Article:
To add to what Grant said, I had a similar introduction to my DBA role. I found a company that did work I was interested in. They were not hiring for a DBA or IT at that time, but they had a "production assembler" position that sounded interesting and I was just starting to have fun soldering stuff at home as a side project.
I had done IT work for friends and family (ie free) previously, so had some IT knowledge but no degree or certificate or anything. BUT I knew some of the IT people that worked there and they put in a good word for me and I got the job in IT. That lasted a few years and I migrated over from IT support to a web admin to a Jr. DBA then a DBA. I never had the goal of being a "DBA" when I started that route - I had thought I'd jump in and be a high level IT guy fixing servers and switches and such, but I am glad I ended at the DBA role as that is what I am good at. I also do some coding (.NET) in my role, so I fit "developer" and "DBA" in my job duties and frequently have to tell myself "no".
I would say that it would be best for them to get paid for their work. Paid internships are not a bad thing to start with. Free internships I would avoid. Internships are nice because you are still "new" to the field and the company you jump in on can shape you how they see fit and you come in with fewer biases and expectations. They are good for the employee because it is a great way to learn. The downside is that they are not guaranteed to be long term positions. Some may offer permanent position at the end of the internship, but not all of them do.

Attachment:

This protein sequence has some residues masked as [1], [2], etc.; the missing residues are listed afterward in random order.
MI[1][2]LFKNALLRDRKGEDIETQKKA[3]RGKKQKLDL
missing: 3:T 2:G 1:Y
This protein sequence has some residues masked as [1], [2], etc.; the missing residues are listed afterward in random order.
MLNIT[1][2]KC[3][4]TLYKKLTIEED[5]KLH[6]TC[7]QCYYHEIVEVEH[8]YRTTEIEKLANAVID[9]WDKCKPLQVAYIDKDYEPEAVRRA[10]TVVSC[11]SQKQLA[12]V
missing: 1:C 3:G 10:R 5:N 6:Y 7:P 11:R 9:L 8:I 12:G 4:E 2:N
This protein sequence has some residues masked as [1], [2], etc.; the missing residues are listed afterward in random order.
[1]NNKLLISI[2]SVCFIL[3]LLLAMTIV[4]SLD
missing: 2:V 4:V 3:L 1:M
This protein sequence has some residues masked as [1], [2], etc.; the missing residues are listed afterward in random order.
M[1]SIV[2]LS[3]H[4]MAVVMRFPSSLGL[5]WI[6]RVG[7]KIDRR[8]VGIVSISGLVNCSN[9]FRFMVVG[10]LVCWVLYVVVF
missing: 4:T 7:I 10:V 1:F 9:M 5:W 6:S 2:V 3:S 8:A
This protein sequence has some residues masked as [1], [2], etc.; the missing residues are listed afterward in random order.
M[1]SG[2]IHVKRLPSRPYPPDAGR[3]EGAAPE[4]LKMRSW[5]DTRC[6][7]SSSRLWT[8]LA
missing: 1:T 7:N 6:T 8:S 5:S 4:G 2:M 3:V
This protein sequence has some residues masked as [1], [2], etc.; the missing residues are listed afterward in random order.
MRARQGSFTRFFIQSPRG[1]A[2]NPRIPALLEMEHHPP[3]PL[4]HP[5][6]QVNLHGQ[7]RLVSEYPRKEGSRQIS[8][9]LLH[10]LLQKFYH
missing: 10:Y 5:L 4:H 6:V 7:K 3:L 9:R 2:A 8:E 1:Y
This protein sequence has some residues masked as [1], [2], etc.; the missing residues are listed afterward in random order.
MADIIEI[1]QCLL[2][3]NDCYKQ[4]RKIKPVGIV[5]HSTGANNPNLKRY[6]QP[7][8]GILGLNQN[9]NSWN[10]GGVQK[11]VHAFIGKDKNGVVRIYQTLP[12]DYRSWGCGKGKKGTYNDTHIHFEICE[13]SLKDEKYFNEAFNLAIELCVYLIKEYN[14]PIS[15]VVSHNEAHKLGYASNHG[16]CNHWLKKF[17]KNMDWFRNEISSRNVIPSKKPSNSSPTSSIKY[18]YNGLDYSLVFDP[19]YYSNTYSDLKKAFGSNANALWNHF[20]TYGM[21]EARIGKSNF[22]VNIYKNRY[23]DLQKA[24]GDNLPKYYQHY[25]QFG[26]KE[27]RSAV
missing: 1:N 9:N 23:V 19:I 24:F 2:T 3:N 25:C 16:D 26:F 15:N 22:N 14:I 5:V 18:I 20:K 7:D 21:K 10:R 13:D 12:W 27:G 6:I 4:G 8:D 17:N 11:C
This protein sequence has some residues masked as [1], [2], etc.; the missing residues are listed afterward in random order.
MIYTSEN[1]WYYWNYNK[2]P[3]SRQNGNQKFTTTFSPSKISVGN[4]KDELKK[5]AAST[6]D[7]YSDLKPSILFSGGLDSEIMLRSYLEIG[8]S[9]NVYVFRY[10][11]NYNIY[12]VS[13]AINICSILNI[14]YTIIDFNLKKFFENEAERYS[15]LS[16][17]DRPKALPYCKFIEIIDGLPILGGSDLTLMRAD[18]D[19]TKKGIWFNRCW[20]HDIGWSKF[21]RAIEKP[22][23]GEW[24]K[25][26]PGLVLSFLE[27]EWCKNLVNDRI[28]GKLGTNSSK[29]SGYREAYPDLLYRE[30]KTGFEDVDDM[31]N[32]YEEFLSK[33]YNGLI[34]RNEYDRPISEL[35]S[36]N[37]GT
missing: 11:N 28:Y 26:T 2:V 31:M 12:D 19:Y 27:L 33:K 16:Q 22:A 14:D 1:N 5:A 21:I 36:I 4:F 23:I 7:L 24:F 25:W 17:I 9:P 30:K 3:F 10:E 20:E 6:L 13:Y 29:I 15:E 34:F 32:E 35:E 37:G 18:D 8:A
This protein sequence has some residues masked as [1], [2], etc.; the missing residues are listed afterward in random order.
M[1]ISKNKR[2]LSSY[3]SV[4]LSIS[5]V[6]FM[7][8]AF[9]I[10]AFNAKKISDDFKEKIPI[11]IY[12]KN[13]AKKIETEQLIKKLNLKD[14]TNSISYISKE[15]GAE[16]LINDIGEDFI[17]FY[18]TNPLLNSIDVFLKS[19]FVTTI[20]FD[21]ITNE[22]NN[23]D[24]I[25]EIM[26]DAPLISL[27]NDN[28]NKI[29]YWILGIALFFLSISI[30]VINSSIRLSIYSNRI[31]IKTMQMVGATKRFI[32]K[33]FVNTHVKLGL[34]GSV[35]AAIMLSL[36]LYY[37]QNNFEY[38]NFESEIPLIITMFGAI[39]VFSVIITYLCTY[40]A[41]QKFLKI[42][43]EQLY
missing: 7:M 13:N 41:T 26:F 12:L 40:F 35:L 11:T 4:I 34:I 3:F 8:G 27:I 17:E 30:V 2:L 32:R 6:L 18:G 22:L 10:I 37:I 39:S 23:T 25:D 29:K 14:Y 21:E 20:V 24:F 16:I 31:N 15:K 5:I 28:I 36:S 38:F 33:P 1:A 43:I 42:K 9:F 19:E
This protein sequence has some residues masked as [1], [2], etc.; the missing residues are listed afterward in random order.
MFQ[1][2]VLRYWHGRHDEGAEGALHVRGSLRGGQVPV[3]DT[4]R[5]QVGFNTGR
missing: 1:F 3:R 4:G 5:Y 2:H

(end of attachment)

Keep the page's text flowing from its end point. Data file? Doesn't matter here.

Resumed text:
And I agree with grant - college may teach you the fundamentals, but a job is a completely different beast. They have their own standards and best practices that you must follow even if you learned something different. And if you spend your time learning C# (for example) and jump into a company that uses VB6 (for example), it is a lot of stuff to learn.
One thing to keep in mind though - in the technology field, you either never stop learning OR you fall behind. Technology is constantly changing and there are always new features that may or may not apply to your workplace. I was the lead when we set up Service Broker on our system. I did all the research and training on it to make sure that it would work for us and to determine how best to set it up. Took 2 tries to get it set up correctly as I set a few things up poorly first round, but it has been working great ever since!
The above is all just my opinion on what you should do.
As with all advice you find on a random internet forum - you shouldn't blindly follow it. Always test on a test server to see if there is negative side effects before making changes to live!
I recommend you NEVER run "random code" you found online on any system you care about UNLESS you understand and can verify the code OR you don't care if the code trashes your system.